Okay. Last question is, do you see any implications on a political or an election season if there's a Biden win? What does that mean? Does that create clarity in that healthcare system because you sort of stabilize Affordable Care Act, the tax? Or is it the reverse? Do you think it would be a negative to your business overall?

Scott D. Peters -- Chairman of the Board, Chief Executive Officer and President

Well, in taking out politics completely, I think in the past, when you see Democrat controlled or focused processes periods of time, it's actually been fortuitous for the healthcare system. It's been for fortuitous they move more programs, they have more subsidies, they have more emphasis on healthcare, more emphasis from a national perspective. So just like the Affordable Care Act, it actually was positive for us as a company and for the process of healthcare systems deciding to sell assets and so forth. I think this if that occurs, I think it won't be negative. I would expect it would be positive as it rolls through the process.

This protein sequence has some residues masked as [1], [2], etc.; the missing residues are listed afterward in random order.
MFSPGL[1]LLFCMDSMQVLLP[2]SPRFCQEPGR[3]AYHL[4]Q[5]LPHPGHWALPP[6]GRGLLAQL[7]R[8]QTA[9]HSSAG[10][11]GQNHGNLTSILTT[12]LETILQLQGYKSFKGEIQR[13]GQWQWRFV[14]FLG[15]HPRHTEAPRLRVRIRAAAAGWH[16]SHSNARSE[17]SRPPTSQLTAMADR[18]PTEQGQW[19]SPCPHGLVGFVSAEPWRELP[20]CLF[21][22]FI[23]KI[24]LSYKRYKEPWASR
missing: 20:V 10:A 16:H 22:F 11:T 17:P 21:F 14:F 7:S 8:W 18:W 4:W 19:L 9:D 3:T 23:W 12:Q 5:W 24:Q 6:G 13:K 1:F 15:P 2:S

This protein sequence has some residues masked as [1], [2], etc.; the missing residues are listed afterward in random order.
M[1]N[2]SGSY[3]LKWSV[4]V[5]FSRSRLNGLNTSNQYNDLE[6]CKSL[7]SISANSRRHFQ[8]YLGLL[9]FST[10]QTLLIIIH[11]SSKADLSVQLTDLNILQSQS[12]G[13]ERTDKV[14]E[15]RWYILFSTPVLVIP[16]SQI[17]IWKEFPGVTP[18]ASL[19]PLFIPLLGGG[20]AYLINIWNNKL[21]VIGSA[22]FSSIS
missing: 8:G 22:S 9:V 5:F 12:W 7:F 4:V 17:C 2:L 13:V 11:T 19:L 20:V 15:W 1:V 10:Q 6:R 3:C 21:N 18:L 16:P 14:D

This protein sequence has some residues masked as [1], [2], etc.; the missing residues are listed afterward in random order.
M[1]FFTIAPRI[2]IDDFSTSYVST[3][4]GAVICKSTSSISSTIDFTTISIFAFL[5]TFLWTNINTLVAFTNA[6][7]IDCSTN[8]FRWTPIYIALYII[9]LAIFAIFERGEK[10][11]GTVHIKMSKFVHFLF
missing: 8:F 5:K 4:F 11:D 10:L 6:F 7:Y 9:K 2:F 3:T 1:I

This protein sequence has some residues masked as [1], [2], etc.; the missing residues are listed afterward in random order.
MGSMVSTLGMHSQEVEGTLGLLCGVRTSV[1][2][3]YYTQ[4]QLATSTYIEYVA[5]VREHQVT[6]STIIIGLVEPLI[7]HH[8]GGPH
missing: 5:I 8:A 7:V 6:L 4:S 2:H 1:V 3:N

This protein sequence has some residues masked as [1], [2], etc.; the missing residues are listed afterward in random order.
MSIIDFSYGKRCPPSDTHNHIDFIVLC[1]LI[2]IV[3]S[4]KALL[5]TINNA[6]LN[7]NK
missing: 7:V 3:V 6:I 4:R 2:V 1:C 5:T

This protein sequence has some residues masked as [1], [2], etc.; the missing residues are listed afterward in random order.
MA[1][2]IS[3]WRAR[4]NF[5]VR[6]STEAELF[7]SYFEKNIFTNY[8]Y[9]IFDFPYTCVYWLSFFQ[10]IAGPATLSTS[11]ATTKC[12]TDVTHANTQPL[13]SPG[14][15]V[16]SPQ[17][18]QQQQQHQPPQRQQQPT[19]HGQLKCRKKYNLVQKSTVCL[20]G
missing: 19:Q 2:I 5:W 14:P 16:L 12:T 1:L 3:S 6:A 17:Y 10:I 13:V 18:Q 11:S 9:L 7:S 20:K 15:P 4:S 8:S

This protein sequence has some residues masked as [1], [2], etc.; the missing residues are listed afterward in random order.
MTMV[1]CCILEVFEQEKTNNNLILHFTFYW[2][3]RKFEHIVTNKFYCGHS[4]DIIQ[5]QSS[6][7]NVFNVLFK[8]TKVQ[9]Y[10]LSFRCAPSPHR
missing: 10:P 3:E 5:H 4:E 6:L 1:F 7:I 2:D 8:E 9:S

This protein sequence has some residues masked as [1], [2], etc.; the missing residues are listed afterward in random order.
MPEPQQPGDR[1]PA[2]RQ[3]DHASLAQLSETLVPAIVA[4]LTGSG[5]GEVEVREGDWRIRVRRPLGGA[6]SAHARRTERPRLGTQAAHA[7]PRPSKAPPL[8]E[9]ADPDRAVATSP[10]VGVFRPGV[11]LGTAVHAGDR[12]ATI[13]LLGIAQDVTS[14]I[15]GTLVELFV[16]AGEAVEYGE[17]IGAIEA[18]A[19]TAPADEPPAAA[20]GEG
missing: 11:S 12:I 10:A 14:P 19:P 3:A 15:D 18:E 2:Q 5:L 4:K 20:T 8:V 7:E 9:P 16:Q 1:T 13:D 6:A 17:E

Richard Charles Anderson -- SMBC Nikko Securities America -- Analyst

Great. All right, thanks guys.

Operator

Our next question today comes from Mike Mueller with JPMorgan. Please go ahead.

Michael William Mueller -- JPMorgan Chase & Co, -- Analyst

Just wondering, in terms of development, does anything change with what you put into buildings to on a go-forward basis because of what we're going through today?

Scott D. Peters -- Chairman of the Board, Chief Executive Officer and President